The officers’ conduct outside Reeves’ motel room would lead a reasonable person to believe he was not free to ignore the officers. Although there is no evidence the officers gave Reeves a direct order to open his door, the officers’ actions were effectively a command to open the door. The record demonstrates that three officers pounded on Reeves’ door and window while yelling and loudly identifying themselves as police officers. They continued this conduct consistently for at least twenty minutes. This encounter began between 2:30 and 3:00 in the morning, a time which must be taken into consideration when analyzing the coerciveness of the encounter. A reasonable person faced with several police officers consistently knocking and yelling at their door for twenty minutes in the early morning hours would not feel free to ignore the officers’ implicit command to open the door. As a result, when Reeves answered his door he did so in response to a show of authority by the officers and he was seized inside his home.Seems right. I know I wouldn't feel free to blow off officers in these circumstances! Here is coverage on FourthAmendment.com.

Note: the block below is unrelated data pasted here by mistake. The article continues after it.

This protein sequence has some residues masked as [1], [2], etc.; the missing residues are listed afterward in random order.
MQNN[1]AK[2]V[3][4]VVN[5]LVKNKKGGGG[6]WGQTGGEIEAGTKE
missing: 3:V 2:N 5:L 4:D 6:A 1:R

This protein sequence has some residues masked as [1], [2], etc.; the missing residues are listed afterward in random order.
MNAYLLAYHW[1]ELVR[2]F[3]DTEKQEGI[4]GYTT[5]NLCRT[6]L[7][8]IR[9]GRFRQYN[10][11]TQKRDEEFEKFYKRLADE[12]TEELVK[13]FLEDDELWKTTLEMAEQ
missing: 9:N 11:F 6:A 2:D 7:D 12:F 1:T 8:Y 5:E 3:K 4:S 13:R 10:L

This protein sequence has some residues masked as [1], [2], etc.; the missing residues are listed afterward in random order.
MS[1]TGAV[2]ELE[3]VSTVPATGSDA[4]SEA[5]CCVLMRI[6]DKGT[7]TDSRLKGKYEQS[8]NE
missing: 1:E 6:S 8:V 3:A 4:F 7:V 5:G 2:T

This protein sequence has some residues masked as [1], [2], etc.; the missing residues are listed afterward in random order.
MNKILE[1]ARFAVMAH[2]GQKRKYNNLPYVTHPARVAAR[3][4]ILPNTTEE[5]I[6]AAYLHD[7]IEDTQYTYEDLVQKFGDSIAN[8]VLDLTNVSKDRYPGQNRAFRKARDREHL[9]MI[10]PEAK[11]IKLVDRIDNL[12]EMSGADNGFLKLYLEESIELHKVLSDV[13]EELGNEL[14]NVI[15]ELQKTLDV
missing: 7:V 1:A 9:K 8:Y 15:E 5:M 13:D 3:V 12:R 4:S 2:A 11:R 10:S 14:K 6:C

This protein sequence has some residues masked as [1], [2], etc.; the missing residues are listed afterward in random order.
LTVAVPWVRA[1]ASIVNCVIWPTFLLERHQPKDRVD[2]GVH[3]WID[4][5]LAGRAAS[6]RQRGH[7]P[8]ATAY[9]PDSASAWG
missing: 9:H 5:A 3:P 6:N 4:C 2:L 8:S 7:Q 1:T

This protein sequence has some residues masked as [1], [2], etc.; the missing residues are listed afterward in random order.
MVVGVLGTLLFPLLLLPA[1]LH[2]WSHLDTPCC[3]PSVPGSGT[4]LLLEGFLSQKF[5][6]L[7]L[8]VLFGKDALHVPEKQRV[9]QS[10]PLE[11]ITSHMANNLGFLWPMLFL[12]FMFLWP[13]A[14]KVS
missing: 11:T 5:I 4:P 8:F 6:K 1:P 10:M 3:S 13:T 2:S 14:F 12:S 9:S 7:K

Thursday, May 08, 2008
They wouldn't go away!
Thanks (again) to Paige Nichols for tipping me off to this Tenth Circuit case. John T. Carlson, a federal public defender in Denver, won in U.S. v. Reeves, 07-8028 (10th Cir. May 7, 2008), reversing a Wyoming drug conviction based on an illegal seizure of Mr. Reeve's from his motel room: